Only the Japanese would trade wells for commuter trains

I Wish

on March 27, 2012 by Sara Maria Vizcarrondo

iwishreview.pngJapanese Railways commissioned writer/director Hirokazu Kore-eda to make I Wish as publicity for the Shinkansen Bullet Train, and in most cases the film overcomes the origin of its financing to become a feel-good movie about imperfect circumstance. Two boys are separated when their mother and father divorce. The younger kid plants vegetables with dad and meets some great girls, while mom sends the older boy to school where he meets two great boys. Though their family life is split, they're never actually alone. The younger son stops believing the situation was any different and the connotation he'll forget his brother and mother sends responsibility hungry elder bro on a tear. The boys devise a plan: they hear if two trains pass each other at precisely the same moment any wish they cry out will be fulfilled. So the brothers and their friends meet in the one part of Japan where the trains pass simultaneously to make their wishes. One boy wants to run faster, another wants his father to stop gambling. One boy will forsake his wish if his little dog would just come back to life. The brothers struggle with their common wish separately: they want the family to be back together, but realize they'd get that wish to the detriment of those around them. Their act is selfless, which fits a project that's meant to serve the public good (and Japanese Railways by extension) but the kids' accepting their parents' individuality and their own maturity is a bittersweet ending. A coming of age story in which the children better the world for the adults, Kore-Eda's heart is in the right place (even if his hand is piping too much J-pop into the score) so if audiences don't know the film's agenda they're likely to take it as an uncontroversial charmer, a family story about surviving hardship and maturing with only scrapes and bruises to show for it.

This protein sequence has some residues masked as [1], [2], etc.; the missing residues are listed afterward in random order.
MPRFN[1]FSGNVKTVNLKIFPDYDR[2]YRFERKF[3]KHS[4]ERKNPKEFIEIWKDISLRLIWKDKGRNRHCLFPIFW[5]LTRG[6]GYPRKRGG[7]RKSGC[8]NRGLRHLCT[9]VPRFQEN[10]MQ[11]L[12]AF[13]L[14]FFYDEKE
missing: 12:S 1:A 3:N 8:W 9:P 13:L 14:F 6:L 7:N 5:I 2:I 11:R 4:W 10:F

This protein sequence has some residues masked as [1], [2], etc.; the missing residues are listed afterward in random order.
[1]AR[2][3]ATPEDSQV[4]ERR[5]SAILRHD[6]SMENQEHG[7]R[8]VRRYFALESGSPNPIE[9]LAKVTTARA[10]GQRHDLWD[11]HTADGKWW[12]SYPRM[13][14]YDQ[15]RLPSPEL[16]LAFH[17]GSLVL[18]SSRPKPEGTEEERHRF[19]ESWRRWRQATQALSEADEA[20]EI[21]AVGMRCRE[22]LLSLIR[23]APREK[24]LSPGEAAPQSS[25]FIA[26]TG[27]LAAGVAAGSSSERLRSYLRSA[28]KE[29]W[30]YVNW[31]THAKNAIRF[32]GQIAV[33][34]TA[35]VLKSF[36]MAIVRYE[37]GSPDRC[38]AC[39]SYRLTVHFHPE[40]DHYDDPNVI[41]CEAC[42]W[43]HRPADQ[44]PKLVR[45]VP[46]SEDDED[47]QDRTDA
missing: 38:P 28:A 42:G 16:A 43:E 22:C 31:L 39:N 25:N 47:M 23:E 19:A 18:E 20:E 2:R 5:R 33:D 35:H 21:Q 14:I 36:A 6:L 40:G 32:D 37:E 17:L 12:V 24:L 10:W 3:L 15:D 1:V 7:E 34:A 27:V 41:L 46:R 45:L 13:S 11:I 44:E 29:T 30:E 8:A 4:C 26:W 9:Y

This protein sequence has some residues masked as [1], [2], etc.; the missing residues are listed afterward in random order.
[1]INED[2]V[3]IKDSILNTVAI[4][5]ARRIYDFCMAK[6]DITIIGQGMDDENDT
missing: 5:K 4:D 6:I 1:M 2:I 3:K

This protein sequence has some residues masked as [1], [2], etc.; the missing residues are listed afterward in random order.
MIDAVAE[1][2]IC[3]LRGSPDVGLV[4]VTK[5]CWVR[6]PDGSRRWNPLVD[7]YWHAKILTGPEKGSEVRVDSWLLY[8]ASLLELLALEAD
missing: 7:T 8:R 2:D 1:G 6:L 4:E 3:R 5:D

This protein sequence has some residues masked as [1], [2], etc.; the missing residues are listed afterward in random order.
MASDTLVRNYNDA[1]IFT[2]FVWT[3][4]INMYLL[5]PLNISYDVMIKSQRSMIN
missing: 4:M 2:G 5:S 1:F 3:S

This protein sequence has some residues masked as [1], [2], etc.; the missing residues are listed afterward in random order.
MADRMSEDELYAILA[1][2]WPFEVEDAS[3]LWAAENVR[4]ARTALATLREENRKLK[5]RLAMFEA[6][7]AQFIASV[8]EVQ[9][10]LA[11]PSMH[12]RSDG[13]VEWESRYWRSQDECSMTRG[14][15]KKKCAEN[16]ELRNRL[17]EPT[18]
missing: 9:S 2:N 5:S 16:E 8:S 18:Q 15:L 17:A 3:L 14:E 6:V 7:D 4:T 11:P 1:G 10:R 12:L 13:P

Distributor: Magnolia Pictures
Cast: Koki Maeda, Ohshirô Maeda, Ryôga Hayashi, Cara Uchida, Yoshio Harada, Hiroshi Abe
Director/Screenwriter: Hirokazu Kore-Eda
Producer: (None listed anywhere)
Genre: Dramedy; Japanese-language, subtitled
Rating: Unrated
Running time: 128 min
Release date: May 11 NY, May 18 LA


Tags: Koki Maeda, Ohshirô Maeda, Ryôga Hayashi, Cara Uchida, Yoshio Harada, Hiroshi Abe, Hirokazu Kore-Eda

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